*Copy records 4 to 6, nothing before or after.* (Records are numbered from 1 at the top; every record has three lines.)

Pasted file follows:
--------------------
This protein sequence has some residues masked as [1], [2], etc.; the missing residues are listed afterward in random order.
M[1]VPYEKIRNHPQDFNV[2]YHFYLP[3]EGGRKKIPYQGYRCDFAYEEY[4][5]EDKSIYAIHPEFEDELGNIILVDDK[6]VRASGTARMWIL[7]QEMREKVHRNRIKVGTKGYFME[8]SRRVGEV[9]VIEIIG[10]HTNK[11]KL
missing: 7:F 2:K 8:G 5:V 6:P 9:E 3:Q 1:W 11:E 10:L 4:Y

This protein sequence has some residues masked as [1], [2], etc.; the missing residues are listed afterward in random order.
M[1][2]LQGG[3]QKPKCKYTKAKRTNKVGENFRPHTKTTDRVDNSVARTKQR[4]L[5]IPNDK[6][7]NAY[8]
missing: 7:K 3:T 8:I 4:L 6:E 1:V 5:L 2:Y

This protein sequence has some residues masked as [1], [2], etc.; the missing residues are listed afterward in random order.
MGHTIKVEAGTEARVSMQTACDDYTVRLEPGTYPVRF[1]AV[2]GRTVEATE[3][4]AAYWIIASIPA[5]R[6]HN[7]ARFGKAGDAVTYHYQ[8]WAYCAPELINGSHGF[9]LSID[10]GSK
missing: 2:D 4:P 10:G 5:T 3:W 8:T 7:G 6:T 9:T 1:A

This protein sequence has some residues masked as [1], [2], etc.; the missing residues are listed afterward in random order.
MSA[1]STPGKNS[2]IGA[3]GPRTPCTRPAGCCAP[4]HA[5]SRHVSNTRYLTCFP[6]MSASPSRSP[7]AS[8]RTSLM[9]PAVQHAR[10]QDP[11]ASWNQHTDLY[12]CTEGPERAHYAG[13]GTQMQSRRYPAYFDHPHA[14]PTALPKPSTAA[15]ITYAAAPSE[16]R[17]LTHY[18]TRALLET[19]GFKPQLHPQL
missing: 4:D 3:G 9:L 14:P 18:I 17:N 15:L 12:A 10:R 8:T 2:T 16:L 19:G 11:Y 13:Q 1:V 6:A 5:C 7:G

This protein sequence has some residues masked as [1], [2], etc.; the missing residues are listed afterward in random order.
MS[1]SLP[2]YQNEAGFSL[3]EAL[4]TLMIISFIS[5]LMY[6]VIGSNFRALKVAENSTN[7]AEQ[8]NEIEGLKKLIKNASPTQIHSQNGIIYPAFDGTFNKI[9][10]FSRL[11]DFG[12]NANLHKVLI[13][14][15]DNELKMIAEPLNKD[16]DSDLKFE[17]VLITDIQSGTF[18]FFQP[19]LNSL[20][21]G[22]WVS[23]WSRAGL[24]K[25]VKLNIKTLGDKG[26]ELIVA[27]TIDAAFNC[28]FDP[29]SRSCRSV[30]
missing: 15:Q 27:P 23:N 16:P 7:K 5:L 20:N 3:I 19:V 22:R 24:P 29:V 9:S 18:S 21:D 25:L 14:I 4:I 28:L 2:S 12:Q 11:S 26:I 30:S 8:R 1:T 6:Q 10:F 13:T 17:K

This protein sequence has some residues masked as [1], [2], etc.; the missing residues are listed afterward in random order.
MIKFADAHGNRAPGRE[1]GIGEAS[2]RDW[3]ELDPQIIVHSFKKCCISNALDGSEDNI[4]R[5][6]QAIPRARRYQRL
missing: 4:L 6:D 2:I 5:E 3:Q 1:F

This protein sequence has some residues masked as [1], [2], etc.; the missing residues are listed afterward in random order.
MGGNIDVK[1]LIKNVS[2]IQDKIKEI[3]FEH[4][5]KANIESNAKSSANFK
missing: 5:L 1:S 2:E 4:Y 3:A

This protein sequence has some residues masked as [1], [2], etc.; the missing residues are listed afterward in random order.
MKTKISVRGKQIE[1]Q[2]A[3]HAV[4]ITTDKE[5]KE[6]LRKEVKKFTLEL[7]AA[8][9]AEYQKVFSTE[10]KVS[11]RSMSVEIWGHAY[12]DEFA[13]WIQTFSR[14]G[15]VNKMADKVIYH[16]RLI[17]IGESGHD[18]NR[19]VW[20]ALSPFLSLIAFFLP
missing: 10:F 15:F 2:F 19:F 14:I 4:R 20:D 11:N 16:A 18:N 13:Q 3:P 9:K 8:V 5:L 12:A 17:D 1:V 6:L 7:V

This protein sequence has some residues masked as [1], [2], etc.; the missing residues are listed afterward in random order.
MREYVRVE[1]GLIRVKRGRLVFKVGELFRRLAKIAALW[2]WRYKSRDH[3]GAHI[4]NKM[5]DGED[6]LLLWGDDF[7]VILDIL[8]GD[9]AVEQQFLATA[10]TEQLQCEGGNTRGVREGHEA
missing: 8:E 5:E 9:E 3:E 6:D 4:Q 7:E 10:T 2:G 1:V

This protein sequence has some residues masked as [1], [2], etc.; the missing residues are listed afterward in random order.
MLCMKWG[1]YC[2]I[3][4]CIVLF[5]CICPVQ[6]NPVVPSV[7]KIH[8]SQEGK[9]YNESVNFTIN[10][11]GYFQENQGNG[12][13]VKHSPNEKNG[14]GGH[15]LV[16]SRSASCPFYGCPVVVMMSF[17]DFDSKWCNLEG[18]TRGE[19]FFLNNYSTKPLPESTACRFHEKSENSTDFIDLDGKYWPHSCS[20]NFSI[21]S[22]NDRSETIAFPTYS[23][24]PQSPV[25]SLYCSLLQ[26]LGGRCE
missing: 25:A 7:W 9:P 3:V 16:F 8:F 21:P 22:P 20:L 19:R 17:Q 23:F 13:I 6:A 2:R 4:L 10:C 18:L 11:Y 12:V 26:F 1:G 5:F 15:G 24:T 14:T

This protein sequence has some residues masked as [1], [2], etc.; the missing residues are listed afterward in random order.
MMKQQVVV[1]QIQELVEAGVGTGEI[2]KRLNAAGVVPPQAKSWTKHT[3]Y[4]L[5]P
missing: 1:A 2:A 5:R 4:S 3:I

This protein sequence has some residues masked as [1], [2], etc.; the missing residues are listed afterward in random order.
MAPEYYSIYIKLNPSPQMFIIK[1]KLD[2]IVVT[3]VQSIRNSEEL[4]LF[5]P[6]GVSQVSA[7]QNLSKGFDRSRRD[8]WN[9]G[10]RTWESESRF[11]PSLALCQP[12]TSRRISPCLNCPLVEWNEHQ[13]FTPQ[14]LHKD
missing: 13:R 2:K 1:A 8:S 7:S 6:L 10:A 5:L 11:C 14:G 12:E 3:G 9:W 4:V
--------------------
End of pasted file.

This protein sequence has some residues masked as [1], [2], etc.; the missing residues are listed afterward in random order.
MSA[1]STPGKNS[2]IGA[3]GPRTPCTRPAGCCAP[4]HA[5]SRHVSNTRYLTCFP[6]MSASPSRSP[7]AS[8]RTSLM[9]PAVQHAR[10]QDP[11]ASWNQHTDLY[12]CTEGPERAHYAG[13]GTQMQSRRYPAYFDHPHA[14]PTALPKPSTAA[15]ITYAAAPSE[16]R[17]LTHY[18]TRALLET[19]GFKPQLHPQL
missing: 4:D 3:G 9:L 14:P 18:I 17:N 15:L 12:A 10:R 8:T 2:T 16:L 19:G 11:Y 13:Q 1:V 6:A 5:C 7:G

This protein sequence has some residues masked as [1], [2], etc.; the missing residues are listed afterward in random order.
MS[1]SLP[2]YQNEAGFSL[3]EAL[4]TLMIISFIS[5]LMY[6]VIGSNFRALKVAENSTN[7]AEQ[8]NEIEGLKKLIKNASPTQIHSQNGIIYPAFDGTFNKI[9][10]FSRL[11]DFG[12]NANLHKVLI[13][14][15]DNELKMIAEPLNKD[16]DSDLKFE[17]VLITDIQSGTF[18]FFQP[19]LNSL[20][21]G[22]WVS[23]WSRAGL[24]K[25]VKLNIKTLGDKG[26]ELIVA[27]TIDAAFNC[28]FDP[29]SRSCRSV[30]
missing: 15:Q 27:P 23:N 16:P 7:K 5:L 20:N 3:I 19:V 22:R 24:P 29:V 9:S 18:S 21:D 25:L 14:I 4:I 28:L 2:S 12:Q 11:S 26:I 30:S 8:R 1:T 6:Q 10:F 13:T 17:K

This protein sequence has some residues masked as [1], [2], etc.; the missing residues are listed afterward in random order.
MIKFADAHGNRAPGRE[1]GIGEAS[2]RDW[3]ELDPQIIVHSFKKCCISNALDGSEDNI[4]R[5][6]QAIPRARRYQRL
missing: 4:L 6:D 2:I 5:E 3:Q 1:F